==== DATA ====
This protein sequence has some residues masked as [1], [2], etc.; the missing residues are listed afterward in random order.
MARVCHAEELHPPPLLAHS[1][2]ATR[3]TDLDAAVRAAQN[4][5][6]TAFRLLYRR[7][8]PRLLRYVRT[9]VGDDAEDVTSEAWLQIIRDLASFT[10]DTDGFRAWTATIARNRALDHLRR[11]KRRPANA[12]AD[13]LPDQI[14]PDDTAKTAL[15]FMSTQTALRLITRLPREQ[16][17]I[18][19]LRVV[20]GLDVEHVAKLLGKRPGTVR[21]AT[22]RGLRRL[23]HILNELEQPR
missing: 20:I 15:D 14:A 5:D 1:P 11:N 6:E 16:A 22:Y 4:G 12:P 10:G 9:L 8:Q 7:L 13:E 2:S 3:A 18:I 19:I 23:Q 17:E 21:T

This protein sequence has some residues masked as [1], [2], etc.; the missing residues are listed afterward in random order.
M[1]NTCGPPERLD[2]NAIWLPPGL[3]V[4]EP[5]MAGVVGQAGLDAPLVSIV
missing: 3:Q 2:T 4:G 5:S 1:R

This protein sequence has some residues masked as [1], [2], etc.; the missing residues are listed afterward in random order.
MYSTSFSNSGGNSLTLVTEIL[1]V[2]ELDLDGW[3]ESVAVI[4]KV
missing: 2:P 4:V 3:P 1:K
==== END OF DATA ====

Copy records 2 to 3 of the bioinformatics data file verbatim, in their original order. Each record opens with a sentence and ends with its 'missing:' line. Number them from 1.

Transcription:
This protein sequence has some residues masked as [1], [2], etc.; the missing residues are listed afterward in random order.
M[1]NTCGPPERLD[2]NAIWLPPGL[3]V[4]EP[5]MAGVVGQAGLDAPLVSIV
missing: 3:Q 2:T 4:G 5:S 1:R

This protein sequence has some residues masked as [1], [2], etc.; the missing residues are listed afterward in random order.
MYSTSFSNSGGNSLTLVTEIL[1]V[2]ELDLDGW[3]ESVAVI[4]KV
missing: 2:P 4:V 3:P 1:K